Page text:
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More than 30 species of trematodes (flukes) of the genus Paragonimus have been described. Paragonimus lung fluke species are distributed throughout the Americas, Africa, and Southeast Asia. Of the more than 10 species reported to infect humans, the most common is P. westermani, the Oriental Lung Fluke, which occurs in Southeast Asia and Japan. (Centers for Disease Control Parasites and Health Website)
Ninety percent of the estimated 22 million people infected with Paragonimus live in Southeast and East Asia; nearly all the rest live in Africa and Central and South America. Infection has nearly disappeared from Japan, Korea, and Thailand as a result of improved food hygiene and socioeconomic standards. However, infection still occurs in impoverished areas in Laos, Vietnam, and the Philippines and in some remote parts of China and northeastern India. Cases have also been reported in Asian immigrants to the United States and Australia. (Vidamaly et al. 2009 and references therein)
Lane et al. (2009) suggests that physicians encountering patients with cough, fever, hemoptysis (i.e., coughing up blood), and eosinophilia (elevated levels of certain white blood cells known as eosinophils) should consider the possibility of paragonimiasis. Infection with Paragonimus lung flukes can cause severe lung disease and the symptoms of paragonimiasis often mimic those of tuberculosis and other non-helminthic diseases (Lane et al. 2009; Fried and Abruzzi 2010), including lung cancer (Song et al. 2011). Paragonimiasis can be avoided by not eating raw or improperly cooked shellfish.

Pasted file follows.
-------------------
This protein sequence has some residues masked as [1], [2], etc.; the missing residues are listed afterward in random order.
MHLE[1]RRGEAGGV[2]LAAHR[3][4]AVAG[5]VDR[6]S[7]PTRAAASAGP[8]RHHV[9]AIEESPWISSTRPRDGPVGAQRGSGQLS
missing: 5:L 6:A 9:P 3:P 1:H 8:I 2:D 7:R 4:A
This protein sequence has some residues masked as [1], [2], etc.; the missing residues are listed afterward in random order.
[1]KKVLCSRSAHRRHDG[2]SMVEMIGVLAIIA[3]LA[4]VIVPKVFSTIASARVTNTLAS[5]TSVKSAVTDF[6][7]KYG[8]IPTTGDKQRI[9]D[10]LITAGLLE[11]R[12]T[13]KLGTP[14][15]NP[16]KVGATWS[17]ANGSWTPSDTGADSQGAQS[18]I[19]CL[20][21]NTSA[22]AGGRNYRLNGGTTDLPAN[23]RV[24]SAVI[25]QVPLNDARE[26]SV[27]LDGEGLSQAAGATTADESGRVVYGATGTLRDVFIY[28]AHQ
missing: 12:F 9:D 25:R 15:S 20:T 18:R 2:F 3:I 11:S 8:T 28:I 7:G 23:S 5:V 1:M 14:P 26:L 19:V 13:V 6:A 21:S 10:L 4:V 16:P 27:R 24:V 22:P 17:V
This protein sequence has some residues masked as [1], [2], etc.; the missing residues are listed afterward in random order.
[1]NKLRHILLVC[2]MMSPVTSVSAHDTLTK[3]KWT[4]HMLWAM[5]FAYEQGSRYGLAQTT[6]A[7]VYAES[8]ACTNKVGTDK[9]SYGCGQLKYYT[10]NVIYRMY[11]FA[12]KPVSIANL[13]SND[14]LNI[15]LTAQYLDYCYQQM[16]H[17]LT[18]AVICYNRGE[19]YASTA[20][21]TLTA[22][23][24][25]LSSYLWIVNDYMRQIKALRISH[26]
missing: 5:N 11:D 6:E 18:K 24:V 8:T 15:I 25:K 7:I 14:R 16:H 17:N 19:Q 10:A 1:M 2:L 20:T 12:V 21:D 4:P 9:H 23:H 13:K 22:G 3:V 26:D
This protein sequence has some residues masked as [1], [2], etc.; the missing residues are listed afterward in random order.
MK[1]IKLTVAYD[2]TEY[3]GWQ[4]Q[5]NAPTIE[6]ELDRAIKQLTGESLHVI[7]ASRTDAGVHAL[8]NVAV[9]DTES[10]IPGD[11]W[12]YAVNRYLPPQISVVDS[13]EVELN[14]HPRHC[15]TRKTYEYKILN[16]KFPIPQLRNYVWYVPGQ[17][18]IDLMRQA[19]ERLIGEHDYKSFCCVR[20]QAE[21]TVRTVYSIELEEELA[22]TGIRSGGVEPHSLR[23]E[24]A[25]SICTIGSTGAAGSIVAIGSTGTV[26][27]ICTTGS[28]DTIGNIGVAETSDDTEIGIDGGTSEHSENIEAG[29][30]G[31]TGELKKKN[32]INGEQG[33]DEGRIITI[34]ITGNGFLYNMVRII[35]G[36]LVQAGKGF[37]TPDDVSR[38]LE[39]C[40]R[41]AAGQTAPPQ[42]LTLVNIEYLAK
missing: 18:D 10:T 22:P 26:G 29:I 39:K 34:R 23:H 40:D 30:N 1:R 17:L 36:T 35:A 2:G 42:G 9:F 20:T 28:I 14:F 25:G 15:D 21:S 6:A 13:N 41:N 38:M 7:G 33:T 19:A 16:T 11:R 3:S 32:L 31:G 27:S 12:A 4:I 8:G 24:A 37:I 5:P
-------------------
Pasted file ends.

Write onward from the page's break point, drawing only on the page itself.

The eggs of Paragonimus are excreted unembryonated in the host's sputum or are swallowed and passed with stool. In the external environment, the eggs become embryonated and miracidia hatch, seek out a first intermediate host (a snail), and penetrate its soft tissues. Miracidia pass through several developmental stages inside the snail: sporocyst, redia, and, from the rediae, many cercariae, which emerge from the snail. The cercariae invade the second intermediate host, a crustacean such as a crab or crayfish, where they encyst and become metacercariae. This is the infective stage for the mammalian host. Human infection with P. westermani occurs by eating inadequately cooked or pickled crabs or crayfish that harbor metacercariae of the parasite. The metacercariae excyst in the duodenum (first portion of the small intestine), penetrate through the intestinal wall into the peritoneal cavity, and then pass through the abdominal wall and diaphragm into the lungs, where they become encapsulated and develop into adults (7.5 to 12 mm by 4 to 6 mm). The worms can also reach other organs and tissues, such as the brain and striated muscles (or, in at least one case, the tip of a little finger: Sim et al. 2010). However, when this occurs, the life cycle cannot be completed. Time from infection to oviposition is 65 to 90 days. Infections may persist for 20 years in humans. Animals such as pigs, dogs, and a variety of feline species can also harbor P. westermani.